This technique is great for a writing activity during class! Create a set of markers where you have multiple of each color. For example, if I wanted my class of 24 students to form groups of three, I would bring eight different colors of markers and have three of each color (three red markers, three blue markers, etc.) Students group up with others holding the same color marker to work on the writing activity. One task that works particularly well with the marker technique is the Chart Talk discussion protocol (Brookfield & Preskill, 2016, pp. 13-17). In this protocol, the professor poses a question, and students work in small groups to engage in a silent written discussion about the question. They record their responses to the question on chart paper for 3-5 minutes and draw lines connecting ideas. Afterward, the groups talk about what they have written.
8. Numbered Index Cards
This strategy works well for in-class peer review activities. Prepare numbered index cards with two of each number. (For example, for a class of 20 students, you would create two sets of index cards numbered 1-10.) Mix up the cards, and then have each student pick a card. Students exchange their papers with the person who has the same number on their index card. Shuffle and redistribute the cards for another round of peer review. This strategy is an adaptation of Marchionda's (2004) peer review process, where she distributes index cards with students' names instead of numbers.
9. Index Cards with Letters
Select a keyword or acronym that relates to your lecture topic. For example, in preparation for a lecture on English Language Learners, I prepared a set of index cards for my students labeled with the letters, E, L, and L. Students pick up an index card and group up to spell the word or acronym you have chosen.
10. Picture Cards
Create a set of picture cards related to the topic of your lecture. For example, for a lecture on gender and sexual identity, I created picture cards that had four different images: the male/female symbols (the concept of sex), a brain (the concept of gender identity), clothing (the concept of gender expression), and a heart (the concept of sexual orientation). Have students select a picture card, but do not tell them what the pictures represent. Students form groups with people who have the same image or different images as needed. After the lecture, have students share how the pictures relate to the lecture content. This serves as a visual aid, helping students remember the lecture content!
Designing a strategy to group students reduces much of the stress in class students face when asked to “pair up” or “form a group.” This helps them to meet peers, hear diverse perspectives, and not worry about exclusion. Ten strategies have been provided, but there are many other methods. Everyday items can be used for forming groups-- different color Post-it notes, gift tags with different designs, and puzzle pieces. The possibilities are endless!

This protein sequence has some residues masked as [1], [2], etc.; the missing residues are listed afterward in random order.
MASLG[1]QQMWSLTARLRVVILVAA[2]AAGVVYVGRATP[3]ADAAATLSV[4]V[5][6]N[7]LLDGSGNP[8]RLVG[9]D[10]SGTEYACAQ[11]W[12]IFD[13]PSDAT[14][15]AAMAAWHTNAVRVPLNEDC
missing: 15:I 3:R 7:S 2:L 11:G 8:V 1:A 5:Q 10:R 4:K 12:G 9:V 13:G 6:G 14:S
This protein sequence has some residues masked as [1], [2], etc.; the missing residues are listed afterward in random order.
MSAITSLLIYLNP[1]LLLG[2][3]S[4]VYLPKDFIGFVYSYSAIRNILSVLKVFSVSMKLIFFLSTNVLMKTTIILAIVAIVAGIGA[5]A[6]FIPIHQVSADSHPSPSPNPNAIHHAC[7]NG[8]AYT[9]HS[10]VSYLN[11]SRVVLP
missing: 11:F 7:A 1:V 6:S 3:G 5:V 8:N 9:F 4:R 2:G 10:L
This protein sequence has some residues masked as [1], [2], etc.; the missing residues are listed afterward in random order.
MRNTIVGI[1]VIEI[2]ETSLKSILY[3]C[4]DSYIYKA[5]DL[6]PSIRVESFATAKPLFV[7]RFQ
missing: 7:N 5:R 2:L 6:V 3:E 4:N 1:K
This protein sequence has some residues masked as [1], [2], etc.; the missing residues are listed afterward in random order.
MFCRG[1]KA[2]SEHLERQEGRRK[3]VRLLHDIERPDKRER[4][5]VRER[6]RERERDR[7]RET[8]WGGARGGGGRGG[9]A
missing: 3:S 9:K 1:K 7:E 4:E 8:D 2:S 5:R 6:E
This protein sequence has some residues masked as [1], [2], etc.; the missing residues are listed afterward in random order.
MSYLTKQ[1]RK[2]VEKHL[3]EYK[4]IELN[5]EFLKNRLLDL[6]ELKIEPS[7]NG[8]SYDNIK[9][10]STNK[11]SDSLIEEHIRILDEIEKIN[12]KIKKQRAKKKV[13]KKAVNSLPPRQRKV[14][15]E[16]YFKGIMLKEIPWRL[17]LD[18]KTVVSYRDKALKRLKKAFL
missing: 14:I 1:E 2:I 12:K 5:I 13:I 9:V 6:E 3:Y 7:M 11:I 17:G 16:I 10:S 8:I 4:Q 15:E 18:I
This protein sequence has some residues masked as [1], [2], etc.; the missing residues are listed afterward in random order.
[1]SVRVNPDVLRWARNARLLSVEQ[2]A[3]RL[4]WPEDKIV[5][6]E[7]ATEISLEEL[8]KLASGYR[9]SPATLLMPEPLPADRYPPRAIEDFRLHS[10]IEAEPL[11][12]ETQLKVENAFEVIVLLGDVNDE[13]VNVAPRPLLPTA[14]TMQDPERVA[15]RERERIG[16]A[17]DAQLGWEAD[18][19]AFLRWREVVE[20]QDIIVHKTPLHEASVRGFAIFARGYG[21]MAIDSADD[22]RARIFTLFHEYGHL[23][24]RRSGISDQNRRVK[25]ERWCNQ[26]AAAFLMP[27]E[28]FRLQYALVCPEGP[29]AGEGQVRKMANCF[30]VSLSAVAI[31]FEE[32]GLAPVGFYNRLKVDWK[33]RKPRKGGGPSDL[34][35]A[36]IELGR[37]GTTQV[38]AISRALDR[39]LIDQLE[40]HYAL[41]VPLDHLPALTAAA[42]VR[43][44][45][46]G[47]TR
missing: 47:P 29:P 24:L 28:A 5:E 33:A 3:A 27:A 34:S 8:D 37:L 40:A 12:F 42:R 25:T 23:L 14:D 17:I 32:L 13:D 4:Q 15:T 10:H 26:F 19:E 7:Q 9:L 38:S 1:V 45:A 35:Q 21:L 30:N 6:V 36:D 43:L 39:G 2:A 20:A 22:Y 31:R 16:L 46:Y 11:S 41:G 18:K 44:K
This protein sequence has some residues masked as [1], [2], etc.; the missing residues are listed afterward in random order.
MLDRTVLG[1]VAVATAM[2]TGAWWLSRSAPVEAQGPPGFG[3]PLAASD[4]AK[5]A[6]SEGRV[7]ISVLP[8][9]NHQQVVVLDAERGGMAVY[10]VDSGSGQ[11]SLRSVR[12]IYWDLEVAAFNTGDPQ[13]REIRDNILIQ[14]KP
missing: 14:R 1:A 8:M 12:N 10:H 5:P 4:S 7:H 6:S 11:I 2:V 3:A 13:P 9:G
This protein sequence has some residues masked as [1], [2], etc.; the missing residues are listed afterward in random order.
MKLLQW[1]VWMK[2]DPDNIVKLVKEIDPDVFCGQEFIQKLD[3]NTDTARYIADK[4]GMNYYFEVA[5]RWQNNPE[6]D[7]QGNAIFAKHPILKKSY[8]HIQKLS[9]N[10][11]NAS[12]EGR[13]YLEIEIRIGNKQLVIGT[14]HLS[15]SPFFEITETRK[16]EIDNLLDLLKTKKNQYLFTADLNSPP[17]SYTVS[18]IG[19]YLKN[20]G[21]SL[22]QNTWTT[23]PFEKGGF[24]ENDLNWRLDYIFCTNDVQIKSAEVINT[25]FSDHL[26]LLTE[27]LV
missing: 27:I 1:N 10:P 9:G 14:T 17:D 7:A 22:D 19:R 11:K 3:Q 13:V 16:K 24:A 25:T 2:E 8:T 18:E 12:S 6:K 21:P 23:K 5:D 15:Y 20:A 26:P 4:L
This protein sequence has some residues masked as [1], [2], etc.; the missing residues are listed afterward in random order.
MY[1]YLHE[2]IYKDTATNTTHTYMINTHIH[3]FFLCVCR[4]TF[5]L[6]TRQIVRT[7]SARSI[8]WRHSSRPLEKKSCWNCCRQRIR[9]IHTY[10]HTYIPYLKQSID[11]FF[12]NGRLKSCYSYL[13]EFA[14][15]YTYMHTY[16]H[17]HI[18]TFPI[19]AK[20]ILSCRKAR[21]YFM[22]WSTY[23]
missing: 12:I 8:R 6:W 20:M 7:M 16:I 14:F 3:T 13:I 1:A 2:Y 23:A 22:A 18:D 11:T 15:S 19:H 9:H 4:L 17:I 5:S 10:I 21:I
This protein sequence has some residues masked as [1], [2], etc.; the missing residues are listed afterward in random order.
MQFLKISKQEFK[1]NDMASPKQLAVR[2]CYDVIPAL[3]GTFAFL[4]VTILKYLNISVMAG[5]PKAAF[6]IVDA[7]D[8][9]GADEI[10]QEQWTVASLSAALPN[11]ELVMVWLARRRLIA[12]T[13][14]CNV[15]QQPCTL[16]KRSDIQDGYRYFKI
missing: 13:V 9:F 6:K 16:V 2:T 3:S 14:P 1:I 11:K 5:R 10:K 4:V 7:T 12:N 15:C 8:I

1. Think about an upcoming lecture. How could you incorporate one of the grouping techniques from this article into that lecture?
2. Select one of the techniques noted in this blog that you have not done previously but would consider doing in the future. Explain briefly why you selected this technique? List two potential strengths and two potential limitations of that grouping technique.
3. For the technique you selected, how might you adapt it in your class to make it maximally effective for your course?
Barkley, E.F. (2010). Student engagement techniques: A handbook for college faculty. San Francisco, CA: Jossey-Bass.
Brookfield, S.G., & Preskill, S. (2016). The discussion book: 50 great ways to get people talking. San Francisco, CA: Jossey-Bass.
Davis, B.G. (2009). Tools for teaching (2nd ed.). San Francisco, CA: Jossey-Bass.
Marchionda, D. (2004). Peer review times two. Retrieved from https://lead.nwp.org/knowledgebase/peer-review-times-two/
Nilson, L.B. (2010). Teaching at its best: A research-based resource for college instructors (3rd ed.). San Francisco, CA: Jossey-Bass.
School Reform Initiative. (2017). Text rendering experience. Retrieved from https://www.schoolreforminitiative.org/download/the-text-rendering-experience/
Tanner, K.D. (2009). Talking to learn: Why biology students should be talking in classrooms and how to make it happen. CBE-Life Sciences Education, 8, 89-94. Retrieved from https://www.lifescied.org/doi/pdf/10.1187/cbe.09-03-0021
Tanner, K.D. (2013). Structure matters: Twenty-one teaching strategies to promote student engagement and cultivate classroom equity. CBE- Life Sciences Education, 12, 322-331. Retrieved from https://www.ncbi.nlm.nih.gov/pmc/articles/PMC3762997/pdf/322.pdf